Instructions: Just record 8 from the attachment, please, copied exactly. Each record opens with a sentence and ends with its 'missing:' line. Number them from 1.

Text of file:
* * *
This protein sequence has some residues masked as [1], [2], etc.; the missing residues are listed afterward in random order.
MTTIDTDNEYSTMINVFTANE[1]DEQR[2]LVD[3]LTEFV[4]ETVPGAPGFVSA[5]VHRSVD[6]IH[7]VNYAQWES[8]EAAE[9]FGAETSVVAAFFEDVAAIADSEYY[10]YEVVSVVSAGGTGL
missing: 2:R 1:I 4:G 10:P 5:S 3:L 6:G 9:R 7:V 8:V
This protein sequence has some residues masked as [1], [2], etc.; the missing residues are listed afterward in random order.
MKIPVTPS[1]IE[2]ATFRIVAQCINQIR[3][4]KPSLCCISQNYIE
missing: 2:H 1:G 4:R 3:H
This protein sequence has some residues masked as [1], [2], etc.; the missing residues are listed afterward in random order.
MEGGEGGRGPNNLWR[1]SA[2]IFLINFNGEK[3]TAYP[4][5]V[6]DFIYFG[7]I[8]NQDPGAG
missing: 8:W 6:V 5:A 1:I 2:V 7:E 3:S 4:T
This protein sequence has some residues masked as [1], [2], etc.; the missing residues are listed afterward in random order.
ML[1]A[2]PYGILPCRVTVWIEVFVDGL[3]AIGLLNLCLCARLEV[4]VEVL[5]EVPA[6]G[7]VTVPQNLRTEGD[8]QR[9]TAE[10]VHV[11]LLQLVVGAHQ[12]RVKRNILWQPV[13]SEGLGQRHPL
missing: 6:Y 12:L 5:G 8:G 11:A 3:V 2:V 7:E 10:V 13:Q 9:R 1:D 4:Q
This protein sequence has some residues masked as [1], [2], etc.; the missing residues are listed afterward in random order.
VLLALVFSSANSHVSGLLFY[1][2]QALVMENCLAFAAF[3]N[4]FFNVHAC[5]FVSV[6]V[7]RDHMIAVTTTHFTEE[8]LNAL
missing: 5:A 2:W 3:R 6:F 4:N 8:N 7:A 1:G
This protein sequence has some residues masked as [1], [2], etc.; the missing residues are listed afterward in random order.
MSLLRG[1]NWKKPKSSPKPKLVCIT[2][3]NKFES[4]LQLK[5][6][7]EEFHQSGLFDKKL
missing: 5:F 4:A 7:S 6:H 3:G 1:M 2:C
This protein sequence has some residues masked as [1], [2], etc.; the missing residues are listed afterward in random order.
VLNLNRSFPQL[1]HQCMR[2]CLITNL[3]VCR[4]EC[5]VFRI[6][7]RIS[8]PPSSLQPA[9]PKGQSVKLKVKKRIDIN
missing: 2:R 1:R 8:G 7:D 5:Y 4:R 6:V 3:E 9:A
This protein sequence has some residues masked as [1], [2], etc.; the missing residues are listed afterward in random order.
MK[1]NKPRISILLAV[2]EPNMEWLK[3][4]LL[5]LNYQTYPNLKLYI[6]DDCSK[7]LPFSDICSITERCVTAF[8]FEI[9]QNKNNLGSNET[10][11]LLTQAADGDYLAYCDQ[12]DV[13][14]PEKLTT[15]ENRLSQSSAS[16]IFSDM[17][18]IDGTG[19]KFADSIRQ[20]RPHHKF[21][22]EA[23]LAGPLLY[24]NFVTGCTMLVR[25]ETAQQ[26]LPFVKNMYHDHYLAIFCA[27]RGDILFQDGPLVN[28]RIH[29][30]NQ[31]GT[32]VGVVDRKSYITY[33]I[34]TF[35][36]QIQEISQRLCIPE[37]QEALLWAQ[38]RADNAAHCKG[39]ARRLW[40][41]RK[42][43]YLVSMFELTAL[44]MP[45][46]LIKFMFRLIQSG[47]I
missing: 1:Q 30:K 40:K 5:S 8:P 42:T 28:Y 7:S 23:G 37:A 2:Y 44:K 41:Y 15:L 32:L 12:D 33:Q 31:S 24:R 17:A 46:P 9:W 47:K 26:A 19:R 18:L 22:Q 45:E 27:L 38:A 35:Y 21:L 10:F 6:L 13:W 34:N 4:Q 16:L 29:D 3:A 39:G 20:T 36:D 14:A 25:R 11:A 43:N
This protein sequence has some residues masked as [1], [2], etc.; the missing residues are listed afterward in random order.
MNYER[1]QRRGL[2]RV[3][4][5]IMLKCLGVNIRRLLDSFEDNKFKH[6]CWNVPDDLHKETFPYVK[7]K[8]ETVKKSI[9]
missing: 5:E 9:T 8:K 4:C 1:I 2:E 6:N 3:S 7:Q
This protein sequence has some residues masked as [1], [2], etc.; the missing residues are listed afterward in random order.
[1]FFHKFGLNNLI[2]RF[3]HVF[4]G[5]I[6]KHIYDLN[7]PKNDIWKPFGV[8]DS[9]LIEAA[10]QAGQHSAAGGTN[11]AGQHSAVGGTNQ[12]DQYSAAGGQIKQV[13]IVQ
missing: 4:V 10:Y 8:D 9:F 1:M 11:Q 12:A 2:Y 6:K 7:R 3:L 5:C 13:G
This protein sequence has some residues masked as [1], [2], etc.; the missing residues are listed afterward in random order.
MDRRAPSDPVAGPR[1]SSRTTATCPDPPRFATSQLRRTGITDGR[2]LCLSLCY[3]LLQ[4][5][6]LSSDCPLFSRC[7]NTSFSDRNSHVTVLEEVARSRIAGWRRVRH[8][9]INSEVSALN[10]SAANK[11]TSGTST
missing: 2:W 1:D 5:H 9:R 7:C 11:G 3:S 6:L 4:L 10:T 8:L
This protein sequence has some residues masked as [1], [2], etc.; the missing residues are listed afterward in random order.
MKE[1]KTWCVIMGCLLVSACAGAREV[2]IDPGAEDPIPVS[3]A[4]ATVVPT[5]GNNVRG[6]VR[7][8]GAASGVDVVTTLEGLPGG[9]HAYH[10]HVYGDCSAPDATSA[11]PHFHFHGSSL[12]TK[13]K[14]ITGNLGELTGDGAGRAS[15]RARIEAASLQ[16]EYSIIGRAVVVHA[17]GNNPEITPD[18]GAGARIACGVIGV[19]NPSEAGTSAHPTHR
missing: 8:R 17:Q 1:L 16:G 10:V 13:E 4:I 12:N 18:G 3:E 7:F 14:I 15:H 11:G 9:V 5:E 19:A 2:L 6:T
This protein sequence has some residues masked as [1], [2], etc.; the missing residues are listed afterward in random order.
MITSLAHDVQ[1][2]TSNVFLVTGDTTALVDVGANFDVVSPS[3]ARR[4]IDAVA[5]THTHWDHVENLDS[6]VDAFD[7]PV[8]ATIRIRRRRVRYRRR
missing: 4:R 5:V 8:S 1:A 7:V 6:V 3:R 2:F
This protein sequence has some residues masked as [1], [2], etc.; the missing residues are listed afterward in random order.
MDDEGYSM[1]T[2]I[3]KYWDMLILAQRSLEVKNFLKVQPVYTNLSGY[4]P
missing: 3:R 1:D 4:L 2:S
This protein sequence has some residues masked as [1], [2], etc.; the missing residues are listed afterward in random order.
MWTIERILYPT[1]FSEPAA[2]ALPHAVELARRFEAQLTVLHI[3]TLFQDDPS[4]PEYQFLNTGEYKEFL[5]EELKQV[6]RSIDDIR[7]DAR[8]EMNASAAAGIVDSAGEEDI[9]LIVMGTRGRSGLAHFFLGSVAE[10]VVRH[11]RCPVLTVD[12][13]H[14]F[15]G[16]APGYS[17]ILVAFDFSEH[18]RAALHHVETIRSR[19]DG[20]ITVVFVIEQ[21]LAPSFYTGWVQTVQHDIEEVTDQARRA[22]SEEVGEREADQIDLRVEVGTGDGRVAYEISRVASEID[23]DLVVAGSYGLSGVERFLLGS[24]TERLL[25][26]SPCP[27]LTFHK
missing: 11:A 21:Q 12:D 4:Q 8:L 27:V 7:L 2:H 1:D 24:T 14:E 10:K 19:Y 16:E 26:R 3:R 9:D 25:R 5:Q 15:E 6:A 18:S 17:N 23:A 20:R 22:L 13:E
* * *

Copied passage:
This protein sequence has some residues masked as [1], [2], etc.; the missing residues are listed afterward in random order.
MK[1]NKPRISILLAV[2]EPNMEWLK[3][4]LL[5]LNYQTYPNLKLYI[6]DDCSK[7]LPFSDICSITERCVTAF[8]FEI[9]QNKNNLGSNET[10][11]LLTQAADGDYLAYCDQ[12]DV[13][14]PEKLTT[15]ENRLSQSSAS[16]IFSDM[17][18]IDGTG[19]KFADSIRQ[20]RPHHKF[21][22]EA[23]LAGPLLY[24]NFVTGCTMLVR[25]ETAQQ[26]LPFVKNMYHDHYLAIFCA[27]RGDILFQDGPLVN[28]RIH[29][30]NQ[31]GT[32]VGVVDRKSYITY[33]I[34]TF[35][36]QIQEISQRLCIPE[37]QEALLWAQ[38]RADNAAHCKG[39]ARRLW[40][41]RK[42][43]YLVSMFELTAL[44]MP[45][46]LIKFMFRLIQSG[47]I
missing: 1:Q 30:K 40:K 5:S 8:P 42:T 28:Y 7:S 23:G 37:A 2:Y 44:K 41:Y 15:L 32:L 12:D 33:Q 31:S 24:R 17:A 46:P 9:W 47:K 26:A 19:R 18:L 22:Q 45:E 27:L 38:A 35:Y 21:L 10:F 6:L 13:W 34:N 4:Q 16:L 29:D 3:A 39:G 20:T 36:D 14:A 25:R 11:A 43:N